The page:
Tour de Kyoto
Bicycle culture is on the increase around the world; the number of related events, projects and collaborations seems to be growing every day. It’s good to see that the Paper Sky Bicycle Club is continuing to expand on their series of talks and events with their annual Tour de Kyoto in the old capital, Japan’s most bike-friendly city.
The event took place over ten days during the Golden Week holiday with the simple idea of bringing Japanese local culture and people together through cycling. The first stage began with a ride around the city, taking in beautiful temples and parks and a climb up the steepest hill in Kyoto. The day ended at one of the last remaining running water
—Lee Basford, 29 July 2011
You may have noticed the wealth of interchangeable-lens “enthusiast” compact cameras that have bundled onto the market a late. They have most of the bells and whistles of digi SLRs, including the possibility of a bag of lenses, the occasional quandary of which lens to use (occasionally resulting in missing the Kodak moment), and then the later possible considering if the photo wouldn’t have looked better at a different focal length.
Fuji are throwing all that dilemma crap out of the window, though, with their forthcoming X100. They’ve gone and stuck an 35mm (equivalent) lens on the front, which let
—Chris Noble, 19 January 2011
I can see David Bailey sneaking one into his bag come March: he’s probably got $1,200 lying around, and being sensible he’ll be buying one in the US to avoid the UK-taxed price of around £1,000
One of the most memorable scenes from 1986’s Ferris Bueller’s Day Off, you’ll remember, had Matthew Broderick’s character’s harebrained scheme for taking the miles off of cohort Cameron’s father’s Ferrari 250 GT California (actually a fiberglass-bodied, MG-based replica, sorry to burst that bubble) going, well, a tad wrong.
Now, you can own the location: the Highland Park, Illinois house. From the realtor’s website: “The Ben Rose Home—site of the famous movie ‘Ferris Bueller’s Day Off’, cantilevered over the ravine, these two steel and glass buildings, which can never be duplicated, have incredible vistas of the surrounding woods. This is a unique
—Chris Noble, 13 January 2011
… the last printed issue of Level was on the shelves in finer newsagents and the WH Smiths that we’d bribed.
Here’s a slideshow of that issue. Some of the ads are rough scans out of the mag, and some body text might be flowed slightly differently thanks to the Xpress-to-InDesign conversion, but it’s pretty well all there as was a decade ago.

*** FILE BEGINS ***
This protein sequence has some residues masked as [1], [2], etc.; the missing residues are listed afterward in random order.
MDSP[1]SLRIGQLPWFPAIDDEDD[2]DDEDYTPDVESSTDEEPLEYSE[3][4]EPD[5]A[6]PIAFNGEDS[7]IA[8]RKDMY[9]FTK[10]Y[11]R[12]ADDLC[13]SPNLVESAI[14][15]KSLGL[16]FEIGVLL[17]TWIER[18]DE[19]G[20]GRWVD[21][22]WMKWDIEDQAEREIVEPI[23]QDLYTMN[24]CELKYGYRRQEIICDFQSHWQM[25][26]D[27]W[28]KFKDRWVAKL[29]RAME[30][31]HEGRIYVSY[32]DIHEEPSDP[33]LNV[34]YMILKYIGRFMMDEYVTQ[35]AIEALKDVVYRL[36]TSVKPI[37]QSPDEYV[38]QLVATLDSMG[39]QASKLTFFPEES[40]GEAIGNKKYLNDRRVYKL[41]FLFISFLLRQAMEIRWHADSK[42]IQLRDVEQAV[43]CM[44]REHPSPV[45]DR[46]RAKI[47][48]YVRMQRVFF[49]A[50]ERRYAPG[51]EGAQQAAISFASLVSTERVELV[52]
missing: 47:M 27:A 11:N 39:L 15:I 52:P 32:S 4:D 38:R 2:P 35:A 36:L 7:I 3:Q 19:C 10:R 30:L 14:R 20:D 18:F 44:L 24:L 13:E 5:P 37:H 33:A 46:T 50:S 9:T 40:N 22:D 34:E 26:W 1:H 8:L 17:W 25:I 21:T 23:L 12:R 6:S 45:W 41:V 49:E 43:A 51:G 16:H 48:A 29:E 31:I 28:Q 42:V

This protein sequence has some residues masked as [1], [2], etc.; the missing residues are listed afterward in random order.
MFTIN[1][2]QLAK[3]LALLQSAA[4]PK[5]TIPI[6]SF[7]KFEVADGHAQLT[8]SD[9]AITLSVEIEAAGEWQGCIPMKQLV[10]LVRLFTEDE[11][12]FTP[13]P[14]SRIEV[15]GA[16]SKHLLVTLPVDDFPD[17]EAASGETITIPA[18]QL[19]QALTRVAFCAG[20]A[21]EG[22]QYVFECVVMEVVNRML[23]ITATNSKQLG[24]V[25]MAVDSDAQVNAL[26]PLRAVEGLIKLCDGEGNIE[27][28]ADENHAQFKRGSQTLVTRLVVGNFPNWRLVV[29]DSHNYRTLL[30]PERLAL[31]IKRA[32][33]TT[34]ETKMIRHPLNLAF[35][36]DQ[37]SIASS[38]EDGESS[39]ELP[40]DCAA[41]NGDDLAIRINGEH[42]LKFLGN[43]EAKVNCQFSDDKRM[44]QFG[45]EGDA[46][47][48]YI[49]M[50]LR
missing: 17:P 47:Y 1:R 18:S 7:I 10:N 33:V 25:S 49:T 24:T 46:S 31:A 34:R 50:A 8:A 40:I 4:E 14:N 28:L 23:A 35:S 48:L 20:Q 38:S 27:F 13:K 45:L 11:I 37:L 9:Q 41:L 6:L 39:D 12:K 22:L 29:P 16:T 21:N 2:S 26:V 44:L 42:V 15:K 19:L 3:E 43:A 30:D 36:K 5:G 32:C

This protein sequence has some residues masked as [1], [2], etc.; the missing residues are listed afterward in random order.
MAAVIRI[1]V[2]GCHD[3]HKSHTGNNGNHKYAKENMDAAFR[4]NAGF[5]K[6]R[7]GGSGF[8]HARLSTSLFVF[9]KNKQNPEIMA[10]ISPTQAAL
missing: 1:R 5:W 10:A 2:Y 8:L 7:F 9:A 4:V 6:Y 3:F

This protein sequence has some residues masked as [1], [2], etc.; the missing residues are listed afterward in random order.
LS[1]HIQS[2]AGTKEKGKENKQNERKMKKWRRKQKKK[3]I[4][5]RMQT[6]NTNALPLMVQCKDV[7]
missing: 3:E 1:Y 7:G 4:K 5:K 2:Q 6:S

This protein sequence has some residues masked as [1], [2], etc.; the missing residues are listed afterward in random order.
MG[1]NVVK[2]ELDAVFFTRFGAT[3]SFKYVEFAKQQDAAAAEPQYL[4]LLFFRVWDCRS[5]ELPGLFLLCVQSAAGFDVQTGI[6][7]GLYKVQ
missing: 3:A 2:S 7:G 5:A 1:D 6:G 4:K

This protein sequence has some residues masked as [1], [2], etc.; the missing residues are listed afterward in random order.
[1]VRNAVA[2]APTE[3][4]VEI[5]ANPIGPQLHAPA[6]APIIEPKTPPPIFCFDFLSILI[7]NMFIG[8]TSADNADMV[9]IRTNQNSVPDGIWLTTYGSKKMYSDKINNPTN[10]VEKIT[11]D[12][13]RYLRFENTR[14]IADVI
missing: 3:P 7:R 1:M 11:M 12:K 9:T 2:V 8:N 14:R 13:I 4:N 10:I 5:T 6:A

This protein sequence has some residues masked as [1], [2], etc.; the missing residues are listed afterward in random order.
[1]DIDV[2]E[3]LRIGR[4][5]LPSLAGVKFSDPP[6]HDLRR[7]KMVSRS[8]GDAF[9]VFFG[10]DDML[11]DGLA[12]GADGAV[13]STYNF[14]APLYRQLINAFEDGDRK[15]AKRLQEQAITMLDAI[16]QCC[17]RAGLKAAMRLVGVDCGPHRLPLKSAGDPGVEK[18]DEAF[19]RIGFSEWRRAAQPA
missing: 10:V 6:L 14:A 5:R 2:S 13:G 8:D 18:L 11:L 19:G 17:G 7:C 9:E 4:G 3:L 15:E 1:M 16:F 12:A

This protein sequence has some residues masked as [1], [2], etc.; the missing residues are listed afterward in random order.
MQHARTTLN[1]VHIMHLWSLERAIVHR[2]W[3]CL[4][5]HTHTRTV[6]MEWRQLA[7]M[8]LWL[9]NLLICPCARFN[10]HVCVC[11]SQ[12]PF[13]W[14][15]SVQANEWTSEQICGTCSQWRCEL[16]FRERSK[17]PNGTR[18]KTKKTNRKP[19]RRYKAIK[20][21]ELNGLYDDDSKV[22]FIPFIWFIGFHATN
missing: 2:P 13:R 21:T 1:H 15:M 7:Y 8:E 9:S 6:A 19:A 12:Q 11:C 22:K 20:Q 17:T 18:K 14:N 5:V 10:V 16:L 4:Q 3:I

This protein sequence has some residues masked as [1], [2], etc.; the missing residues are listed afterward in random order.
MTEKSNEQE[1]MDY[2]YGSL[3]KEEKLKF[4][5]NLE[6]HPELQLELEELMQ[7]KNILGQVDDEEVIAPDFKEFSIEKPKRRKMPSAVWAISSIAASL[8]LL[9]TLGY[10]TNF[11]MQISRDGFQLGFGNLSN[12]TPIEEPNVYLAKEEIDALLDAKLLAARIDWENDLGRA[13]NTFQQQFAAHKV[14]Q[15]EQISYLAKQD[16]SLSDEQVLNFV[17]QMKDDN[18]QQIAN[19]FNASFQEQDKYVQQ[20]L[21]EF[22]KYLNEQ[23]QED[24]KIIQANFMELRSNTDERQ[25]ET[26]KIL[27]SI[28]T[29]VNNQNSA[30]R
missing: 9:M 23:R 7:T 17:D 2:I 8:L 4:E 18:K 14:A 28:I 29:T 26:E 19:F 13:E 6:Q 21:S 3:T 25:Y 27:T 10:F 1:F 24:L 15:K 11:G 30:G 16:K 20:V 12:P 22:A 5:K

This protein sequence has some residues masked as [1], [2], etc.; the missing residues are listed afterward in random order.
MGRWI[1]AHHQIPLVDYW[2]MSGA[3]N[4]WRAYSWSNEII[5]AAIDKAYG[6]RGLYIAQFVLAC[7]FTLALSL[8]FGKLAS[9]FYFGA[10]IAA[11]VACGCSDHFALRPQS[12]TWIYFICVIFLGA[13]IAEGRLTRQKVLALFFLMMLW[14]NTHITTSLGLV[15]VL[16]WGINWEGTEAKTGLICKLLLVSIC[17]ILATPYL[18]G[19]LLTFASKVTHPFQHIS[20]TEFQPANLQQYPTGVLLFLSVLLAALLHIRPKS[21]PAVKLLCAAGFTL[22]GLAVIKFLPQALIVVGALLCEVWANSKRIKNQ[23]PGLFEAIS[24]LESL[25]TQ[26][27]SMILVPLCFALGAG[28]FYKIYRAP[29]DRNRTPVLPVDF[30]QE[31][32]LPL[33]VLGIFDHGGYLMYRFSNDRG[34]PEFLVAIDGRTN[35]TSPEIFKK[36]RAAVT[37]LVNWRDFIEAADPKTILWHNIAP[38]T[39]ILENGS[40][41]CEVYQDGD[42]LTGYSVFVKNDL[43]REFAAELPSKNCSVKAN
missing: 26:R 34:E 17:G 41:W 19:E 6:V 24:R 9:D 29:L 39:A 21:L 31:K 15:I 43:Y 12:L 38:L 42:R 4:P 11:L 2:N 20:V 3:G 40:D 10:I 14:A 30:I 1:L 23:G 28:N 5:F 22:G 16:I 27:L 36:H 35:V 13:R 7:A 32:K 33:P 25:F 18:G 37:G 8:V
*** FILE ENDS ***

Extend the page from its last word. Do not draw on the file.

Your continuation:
Man, we had shitty scanners. (And even worse ad sales.)
—Chris Noble, 22 October 2010
Excuse my nostalgia, but if there’s one thing I miss about art directing the ol’ timey print versions of Level magazine, it’s designing the travel and style pages. They were the least document-style pages, the ones that I could really bear my white (space) teeth and do whatever the hell blew my skirt up. (You’ll understand that’s a metaphor.) It helped that I had amazing photographs to work with.
When Italian photographer Erica Fava submitted her shots last week, I wished I could lay them out for stochastically-screened, 420×265mm print. Instead, I get to present them to you as a simple online slideshow. Thanks, Erica.
—Chris Noble, 15 July 2010
If you’re in the Portland, Oregon area right about now you’d be amiss to miss the month-long ‘Totally Spoked’ bicycle-related-art show at Portland’s Upper Playground / Fifty 24 PDX Gallery.
Curated by Jeremy Kove of Munson Industries, the show includes works by Mike Giant, Marco Zamora, Will Barras (who I’m sure was in the print Level at some point), Tommii Lim and various others who will break my word-count limit including late-show Evan Hecox and our very own Andy Jenkins.
—Chris Noble, 06 June 2010
“Not My Type: An Out of Character Experiment” is a typographical exploration of 26 letters (and a few sneaky characters) by 35 talented illustrators, designers and artists, all displayed in one giant alphabet.
The work is going to be stylistically diverse, with artists ranging from Jon Burgerman, I Love Dust, Sam Pierpoint, Lewes Harriot, Dan Westwood and members of The Outcrowd. (I’ll be bringing a big wooden ‘O’.) The exhibition will be showing initially in the Created In Birmingham store, opening May 6th; all prints will be available to buy from both the store or through the Facebook group where they’ll be shown for the first time to coincide with the opening night.
—Lee Basford, 20 April 2010